Ex-New York mayor Giuliani: Obama doesn't 'love' America

Former New York mayor Rudy Giuliani - above, in a 2004 file photo, during a trip to Singapore - has triggered a firestorm with an unflinching verbal assault on Barack Obama, saying the US President does not "love" America. -- ST FILE PHOTO
Former New York mayor Rudy Giuliani - above, in a 2004 file photo, during a trip to Singapore - has triggered a firestorm with an unflinching verbal assault on Barack Obama, saying the US President does not "love" America. -- ST FILE PHOTO

WASHINGTON (AFP) - Former New York mayor Rudy Giuliani has triggered a firestorm with an unflinching verbal assault on Barack Obama, saying the US President does not "love" America.

Republican Giuliani made the remarks late Wednesday at a private group dinner that included Wisconsin Governor Scott Walker, who is considering a 2016 presidential run.

"I do not believe - and I know this is a horrible thing to say - but I do not believe that the President loves America," Giuliani said at the New York dinner, according to Politico.

"He doesn't love you. And he doesn't love me. He wasn't brought up the way you were brought up and I was brought up through love of this country."

The comments sparked fury from the Democratic Party, which blasted Giuliani's remarks as "outrageous".

Giuliani served as mayor of New York from 1994 to 2001 and shepherded the city through the Sept 11 attacks, earning a reputation as "America's mayor" in some circles.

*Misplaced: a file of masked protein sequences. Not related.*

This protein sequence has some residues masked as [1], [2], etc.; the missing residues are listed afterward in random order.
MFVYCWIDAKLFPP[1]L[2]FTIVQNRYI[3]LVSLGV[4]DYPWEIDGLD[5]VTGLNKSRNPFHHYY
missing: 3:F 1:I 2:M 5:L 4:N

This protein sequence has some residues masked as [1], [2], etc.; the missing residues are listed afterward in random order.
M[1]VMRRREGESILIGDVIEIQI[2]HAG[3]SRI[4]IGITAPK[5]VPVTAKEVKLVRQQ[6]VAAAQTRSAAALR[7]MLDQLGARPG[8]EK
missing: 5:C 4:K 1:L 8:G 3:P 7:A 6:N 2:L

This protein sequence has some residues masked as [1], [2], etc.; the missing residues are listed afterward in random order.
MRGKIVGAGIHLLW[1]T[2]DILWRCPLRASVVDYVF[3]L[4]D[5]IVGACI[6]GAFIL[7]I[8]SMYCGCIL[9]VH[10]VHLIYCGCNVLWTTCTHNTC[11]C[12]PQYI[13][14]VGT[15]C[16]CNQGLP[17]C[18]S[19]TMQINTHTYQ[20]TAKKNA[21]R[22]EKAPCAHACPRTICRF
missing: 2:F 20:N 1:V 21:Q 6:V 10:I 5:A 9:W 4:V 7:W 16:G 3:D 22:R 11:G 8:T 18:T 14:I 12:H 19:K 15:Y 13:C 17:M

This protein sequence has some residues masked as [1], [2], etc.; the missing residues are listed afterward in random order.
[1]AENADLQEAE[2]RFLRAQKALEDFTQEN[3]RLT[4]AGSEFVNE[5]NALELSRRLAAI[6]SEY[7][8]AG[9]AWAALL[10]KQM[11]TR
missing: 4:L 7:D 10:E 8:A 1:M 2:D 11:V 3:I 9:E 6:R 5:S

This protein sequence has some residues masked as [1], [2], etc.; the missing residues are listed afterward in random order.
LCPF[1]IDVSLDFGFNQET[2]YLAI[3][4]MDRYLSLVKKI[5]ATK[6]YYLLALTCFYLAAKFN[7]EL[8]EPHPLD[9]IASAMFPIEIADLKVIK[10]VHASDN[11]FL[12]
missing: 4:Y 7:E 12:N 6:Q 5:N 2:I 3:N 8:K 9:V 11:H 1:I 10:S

Giuliani criticised Obama's position on battling Islamist extremism, arguing that the President has downplayed the jihadist threat and refuses to "stand up and say there's a part of Islam that's sick".

With Obama the son of a Kenyan father and American mother, many have questioned his citizenship and religion in the past.

But Democratic National Committee chairwoman Debbie Wasserman Schultz said the comments by Giuliani, a one-time presidential candidate, were beyond the pale.

"I rarely agreed with president (George W.) Bush, but I never questioned his love for our country," she told a gathering of Democratic lawmakers.

Wasserman Schultz noted that Giuliani reportedly made his comments with Walker a few chairs away, and that Walker "didn't say a word".

"Is this what it's really come to?" she asked.

"If the Republican Party really wants to be taken seriously... really wants to avoid its problems of the past... now is the time for its leaders to stop this kind of nonsense. Enough."

Giuliani sought to clarify his remarks on Thursday.

"I'm not questioning his patriotism - he's a patriot I'm sure," he told Fox News.

"What I'm saying is that in his rhetoric, I very rarely hear him say the things that I used to hear Ronald Reagan (and) Bill Clinton say, about how much he loves America," he said, referring to two former US presidents.

"It sounds like he's more of a critic than he is a supporter," Giuliani added.